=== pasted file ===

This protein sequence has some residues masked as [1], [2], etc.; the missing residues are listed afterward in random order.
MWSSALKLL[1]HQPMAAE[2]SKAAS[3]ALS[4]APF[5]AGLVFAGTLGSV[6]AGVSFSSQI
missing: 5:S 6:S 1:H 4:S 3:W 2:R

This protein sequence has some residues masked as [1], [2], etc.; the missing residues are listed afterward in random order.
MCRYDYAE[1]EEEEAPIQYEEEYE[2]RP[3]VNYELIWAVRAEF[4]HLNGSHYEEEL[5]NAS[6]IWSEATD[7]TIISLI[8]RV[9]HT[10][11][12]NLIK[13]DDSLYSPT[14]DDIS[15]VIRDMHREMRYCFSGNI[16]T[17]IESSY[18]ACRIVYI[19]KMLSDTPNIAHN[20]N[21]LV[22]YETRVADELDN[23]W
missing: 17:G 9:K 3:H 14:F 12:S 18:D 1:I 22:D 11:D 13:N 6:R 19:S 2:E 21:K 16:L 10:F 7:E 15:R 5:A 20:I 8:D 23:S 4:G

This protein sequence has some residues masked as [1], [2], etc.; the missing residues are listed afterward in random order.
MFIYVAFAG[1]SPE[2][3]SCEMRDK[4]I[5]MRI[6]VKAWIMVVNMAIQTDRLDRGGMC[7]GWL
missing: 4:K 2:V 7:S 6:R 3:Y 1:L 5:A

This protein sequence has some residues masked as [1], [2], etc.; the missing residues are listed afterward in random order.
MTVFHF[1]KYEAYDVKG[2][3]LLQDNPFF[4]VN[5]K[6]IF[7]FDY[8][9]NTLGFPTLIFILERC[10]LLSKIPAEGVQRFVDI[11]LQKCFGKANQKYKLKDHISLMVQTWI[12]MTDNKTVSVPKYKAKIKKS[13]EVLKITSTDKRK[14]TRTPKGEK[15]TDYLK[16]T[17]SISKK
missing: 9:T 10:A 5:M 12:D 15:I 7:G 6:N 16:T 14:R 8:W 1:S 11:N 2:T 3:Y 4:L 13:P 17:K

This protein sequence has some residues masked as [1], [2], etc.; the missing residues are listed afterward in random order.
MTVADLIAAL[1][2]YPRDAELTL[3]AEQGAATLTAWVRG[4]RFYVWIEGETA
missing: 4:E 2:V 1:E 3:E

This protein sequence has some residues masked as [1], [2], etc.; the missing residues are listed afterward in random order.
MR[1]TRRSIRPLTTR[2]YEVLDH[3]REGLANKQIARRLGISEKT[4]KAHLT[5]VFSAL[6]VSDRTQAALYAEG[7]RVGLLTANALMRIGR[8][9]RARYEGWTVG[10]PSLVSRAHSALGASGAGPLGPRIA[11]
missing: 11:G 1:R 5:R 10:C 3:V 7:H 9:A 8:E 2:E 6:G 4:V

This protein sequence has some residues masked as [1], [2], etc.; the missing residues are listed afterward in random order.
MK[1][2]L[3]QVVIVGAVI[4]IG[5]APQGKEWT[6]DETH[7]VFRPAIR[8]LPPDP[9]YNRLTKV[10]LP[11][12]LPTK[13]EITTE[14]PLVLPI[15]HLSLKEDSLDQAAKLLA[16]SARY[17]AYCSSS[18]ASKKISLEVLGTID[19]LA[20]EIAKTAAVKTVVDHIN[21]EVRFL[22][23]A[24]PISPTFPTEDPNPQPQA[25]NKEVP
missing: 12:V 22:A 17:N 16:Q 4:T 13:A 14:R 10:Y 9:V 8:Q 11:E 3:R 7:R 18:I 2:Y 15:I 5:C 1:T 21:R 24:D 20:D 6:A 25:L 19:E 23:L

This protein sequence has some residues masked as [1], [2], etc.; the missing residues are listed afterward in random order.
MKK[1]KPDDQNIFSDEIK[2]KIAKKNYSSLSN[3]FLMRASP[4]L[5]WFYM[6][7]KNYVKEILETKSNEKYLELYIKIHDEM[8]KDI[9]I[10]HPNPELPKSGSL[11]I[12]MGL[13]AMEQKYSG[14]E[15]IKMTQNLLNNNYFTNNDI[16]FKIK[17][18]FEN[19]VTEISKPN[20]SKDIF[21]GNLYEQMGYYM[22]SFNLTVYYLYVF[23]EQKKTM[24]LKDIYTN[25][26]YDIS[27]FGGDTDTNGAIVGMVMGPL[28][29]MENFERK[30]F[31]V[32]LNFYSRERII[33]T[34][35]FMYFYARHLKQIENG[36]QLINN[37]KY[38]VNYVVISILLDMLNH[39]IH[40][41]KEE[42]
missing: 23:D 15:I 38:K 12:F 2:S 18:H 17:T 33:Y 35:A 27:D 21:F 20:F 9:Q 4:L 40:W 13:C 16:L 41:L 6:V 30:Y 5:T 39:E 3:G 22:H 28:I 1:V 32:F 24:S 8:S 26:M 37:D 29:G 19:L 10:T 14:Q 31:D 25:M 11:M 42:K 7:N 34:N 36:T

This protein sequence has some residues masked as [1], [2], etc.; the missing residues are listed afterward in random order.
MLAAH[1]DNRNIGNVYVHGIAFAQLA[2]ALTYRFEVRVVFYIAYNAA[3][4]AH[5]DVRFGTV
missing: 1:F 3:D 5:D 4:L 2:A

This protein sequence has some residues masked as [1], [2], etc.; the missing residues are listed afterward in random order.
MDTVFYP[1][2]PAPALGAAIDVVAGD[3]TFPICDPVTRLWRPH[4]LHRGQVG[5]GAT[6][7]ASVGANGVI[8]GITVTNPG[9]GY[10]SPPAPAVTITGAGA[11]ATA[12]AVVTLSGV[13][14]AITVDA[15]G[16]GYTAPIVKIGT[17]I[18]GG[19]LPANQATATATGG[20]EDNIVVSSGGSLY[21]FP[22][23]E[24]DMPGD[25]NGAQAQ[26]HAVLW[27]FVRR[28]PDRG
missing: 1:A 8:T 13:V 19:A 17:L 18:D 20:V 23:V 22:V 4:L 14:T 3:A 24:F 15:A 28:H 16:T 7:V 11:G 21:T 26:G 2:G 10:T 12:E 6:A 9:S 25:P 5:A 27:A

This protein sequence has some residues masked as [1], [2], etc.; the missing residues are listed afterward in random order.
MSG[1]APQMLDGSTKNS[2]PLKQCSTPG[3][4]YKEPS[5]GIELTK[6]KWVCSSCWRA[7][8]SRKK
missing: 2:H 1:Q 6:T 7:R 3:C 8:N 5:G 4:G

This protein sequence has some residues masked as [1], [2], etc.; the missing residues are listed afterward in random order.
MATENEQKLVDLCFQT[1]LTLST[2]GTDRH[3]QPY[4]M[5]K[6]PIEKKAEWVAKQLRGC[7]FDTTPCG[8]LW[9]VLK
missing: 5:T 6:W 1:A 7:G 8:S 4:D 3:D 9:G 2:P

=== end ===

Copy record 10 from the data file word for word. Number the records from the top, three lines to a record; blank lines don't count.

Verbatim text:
This protein sequence has some residues masked as [1], [2], etc.; the missing residues are listed afterward in random order.
MDTVFYP[1][2]PAPALGAAIDVVAGD[3]TFPICDPVTRLWRPH[4]LHRGQVG[5]GAT[6][7]ASVGANGVI[8]GITVTNPG[9]GY[10]SPPAPAVTITGAGA[11]ATA[12]AVVTLSGV[13][14]AITVDA[15]G[16]GYTAPIVKIGT[17]I[18]GG[19]LPANQATATATGG[20]EDNIVVSSGGSLY[21]FP[22][23]E[24]DMPGD[25]NGAQAQ[26]HAVLW[27]FVRR[28]PDRG
missing: 1:A 8:T 13:V 19:A 17:L 18:D 20:V 23:V 22:V 4:L 14:T 3:A 24:F 15:A 28:H 16:T 7:V 11:G 21:T 26:G 2:G 10:T 12:E 6:A 9:S 25:P 5:A 27:A